Late Finals Irk Students

Christian Foley ’20, Staff Writer

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Students are frustrated with this semester’s finals’ schedule, which ends on Dec. 22, a week later than years prior.

In the past, the fall semester has begun in late August which resulted in finals ending almost a full week earlier.

“I just don’t see who it benefits,” said Jaiden Cruz ’22.. Cruz, who lives in Toronto, could not get a flight home after his last final on Dec. 22  because of holiday traffic and now is forced to leave on Dec. 23. Flight costs usually rise to Christmas, forcing international students and those who live far to spend more money booking flights, something Cruz believes the college may not have thought about when making the calendar. 

 Johannes Ali ’22 is from Germany and will not be able to see his family this break and has to stay in Carlisle. When asked about the finals schedule he said, “I don’t like it.” He hopes it will change in the future so he will have more time to spend with his family when he goes home for break.

Assistant Provost for Curriculum Deb Bolen stated via email that the academic calendar is made five to six years in advance and, “follows a cyclical pattern where the start dates shift by one day for several years, then ‘resets.’” For example, in fall 2003 the semester started on Sept. 1 with each following year starting a day earlier. 

Austin Seabolt ’20 is affected in more ways than travel costs. He works for his family business in Florida.  His late return to home will hurt the business. “They were counting on me there a week earlier, so it’s messing up our entire schedule.” 

Carol Johnston, professor of English, said, “it never made sense to start [the semester] before Labor Day…at the end of the day, it is not a big deal. We will teach 14 weeks no matter when we start or stop.” 

According to Bolen, the Registrar proposes calendar dates to the Academic Program and Standard Committee (APSC) for approval. Members of this committee include students and professors. “Student representatives on the APSC are welcome to give their feedback on the calendar and are included in the committee’s vote,” Bolen said. 

“To have start and stop dates that inconvenience us… for no reason is a little annoying,” Cruz said. “If students are the main focus…. Why can’t it be good for us?” Another suggestion was to have students schedule their own finals which would cut out the gap between exams and get students back home sooner. “I don’t know if professors would go for it,” said Seabolt who thinks the idea would be more beneficial to students. Johnston believes this could work on an individual basis with professors who give essays rather than exams. “Creating a good exam is like writing an essay, it takes time.”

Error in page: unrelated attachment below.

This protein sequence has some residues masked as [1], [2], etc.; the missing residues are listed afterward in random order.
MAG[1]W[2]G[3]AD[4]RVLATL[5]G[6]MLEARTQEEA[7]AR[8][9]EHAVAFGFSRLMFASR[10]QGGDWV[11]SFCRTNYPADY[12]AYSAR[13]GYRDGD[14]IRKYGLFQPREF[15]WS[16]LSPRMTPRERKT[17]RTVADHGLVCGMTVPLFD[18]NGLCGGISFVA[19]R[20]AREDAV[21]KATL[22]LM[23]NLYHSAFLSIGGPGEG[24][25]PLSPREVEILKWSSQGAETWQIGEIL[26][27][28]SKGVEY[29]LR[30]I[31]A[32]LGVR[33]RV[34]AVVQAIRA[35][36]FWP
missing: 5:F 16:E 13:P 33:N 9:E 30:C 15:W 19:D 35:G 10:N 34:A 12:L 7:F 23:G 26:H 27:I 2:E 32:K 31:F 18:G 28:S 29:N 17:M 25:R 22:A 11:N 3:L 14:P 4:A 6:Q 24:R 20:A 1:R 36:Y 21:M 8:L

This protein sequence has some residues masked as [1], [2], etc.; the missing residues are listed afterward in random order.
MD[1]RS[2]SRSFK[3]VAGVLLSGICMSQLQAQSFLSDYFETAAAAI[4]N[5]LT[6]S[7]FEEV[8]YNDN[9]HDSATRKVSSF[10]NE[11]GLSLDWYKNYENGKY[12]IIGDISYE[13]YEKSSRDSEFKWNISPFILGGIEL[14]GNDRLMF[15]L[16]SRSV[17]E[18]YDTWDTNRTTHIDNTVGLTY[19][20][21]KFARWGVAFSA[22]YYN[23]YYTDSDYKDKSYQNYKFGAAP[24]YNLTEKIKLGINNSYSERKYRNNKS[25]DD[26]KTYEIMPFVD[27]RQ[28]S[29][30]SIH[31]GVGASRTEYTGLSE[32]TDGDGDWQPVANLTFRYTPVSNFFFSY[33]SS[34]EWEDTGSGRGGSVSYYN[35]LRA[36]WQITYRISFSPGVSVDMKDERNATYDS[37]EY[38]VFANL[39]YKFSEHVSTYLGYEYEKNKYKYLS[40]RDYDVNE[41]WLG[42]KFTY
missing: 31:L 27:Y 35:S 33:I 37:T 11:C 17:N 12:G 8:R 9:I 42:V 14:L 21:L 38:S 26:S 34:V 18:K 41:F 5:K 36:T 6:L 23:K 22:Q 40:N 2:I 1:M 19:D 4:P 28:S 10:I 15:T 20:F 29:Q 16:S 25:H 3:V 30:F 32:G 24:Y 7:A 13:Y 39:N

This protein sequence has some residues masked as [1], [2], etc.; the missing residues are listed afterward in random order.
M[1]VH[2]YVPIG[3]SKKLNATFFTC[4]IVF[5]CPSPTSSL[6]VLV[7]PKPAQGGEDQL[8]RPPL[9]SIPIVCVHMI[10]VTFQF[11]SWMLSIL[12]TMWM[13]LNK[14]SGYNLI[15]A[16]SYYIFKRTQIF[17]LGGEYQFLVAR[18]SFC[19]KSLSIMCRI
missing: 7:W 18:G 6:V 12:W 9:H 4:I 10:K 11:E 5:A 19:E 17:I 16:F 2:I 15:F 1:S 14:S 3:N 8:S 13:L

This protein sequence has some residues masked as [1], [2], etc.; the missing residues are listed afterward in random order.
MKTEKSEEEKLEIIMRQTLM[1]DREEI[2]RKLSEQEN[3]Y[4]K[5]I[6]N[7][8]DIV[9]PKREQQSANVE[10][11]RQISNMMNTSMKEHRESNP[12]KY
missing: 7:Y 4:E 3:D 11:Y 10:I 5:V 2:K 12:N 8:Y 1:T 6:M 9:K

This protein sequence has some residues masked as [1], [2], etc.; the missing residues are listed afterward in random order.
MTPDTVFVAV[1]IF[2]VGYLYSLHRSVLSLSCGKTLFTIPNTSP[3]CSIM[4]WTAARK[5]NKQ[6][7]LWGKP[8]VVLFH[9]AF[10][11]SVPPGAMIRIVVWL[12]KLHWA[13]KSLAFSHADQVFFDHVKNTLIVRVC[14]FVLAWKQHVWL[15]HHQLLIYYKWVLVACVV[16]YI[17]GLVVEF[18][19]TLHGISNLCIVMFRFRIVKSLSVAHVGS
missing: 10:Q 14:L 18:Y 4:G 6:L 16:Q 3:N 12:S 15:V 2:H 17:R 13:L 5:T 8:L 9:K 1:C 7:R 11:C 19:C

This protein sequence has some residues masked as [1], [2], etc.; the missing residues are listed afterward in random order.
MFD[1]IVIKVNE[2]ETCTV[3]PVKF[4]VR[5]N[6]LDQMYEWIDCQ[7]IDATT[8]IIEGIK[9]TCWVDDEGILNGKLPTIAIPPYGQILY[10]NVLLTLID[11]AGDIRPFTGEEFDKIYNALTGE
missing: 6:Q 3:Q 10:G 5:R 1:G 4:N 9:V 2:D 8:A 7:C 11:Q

Pete Dubravski ’20 believes the college needs to focus more on being flexible with international students and students with disabilities. Dubravski, who tore his ACL this football season, will not be able to get surgery until after Christmas because of how late he will return home from school. He filled out a disability form so that he could go home sooner and get surgery, but his request was not approved in time for the doctor to schedule surgery before Christmas, so Dubravski canceled it. “I wasn’t trying to get out of a final or anything like that,” said Dubravski who wanted to get the surgery done as soon as possible so he can be ready for the spring semester. “I might have to go back home this spring for checkups now that the surgery is after Christmas.” 

The academic calendar is currently scheduled with the Fall 2019 semester beginning on Sept. 2, followed by an Aug. 31 start for the Fall of 2020. As for if students would be able to schedule their own finals, Bolen said “That would be very logistically challenging to implement.”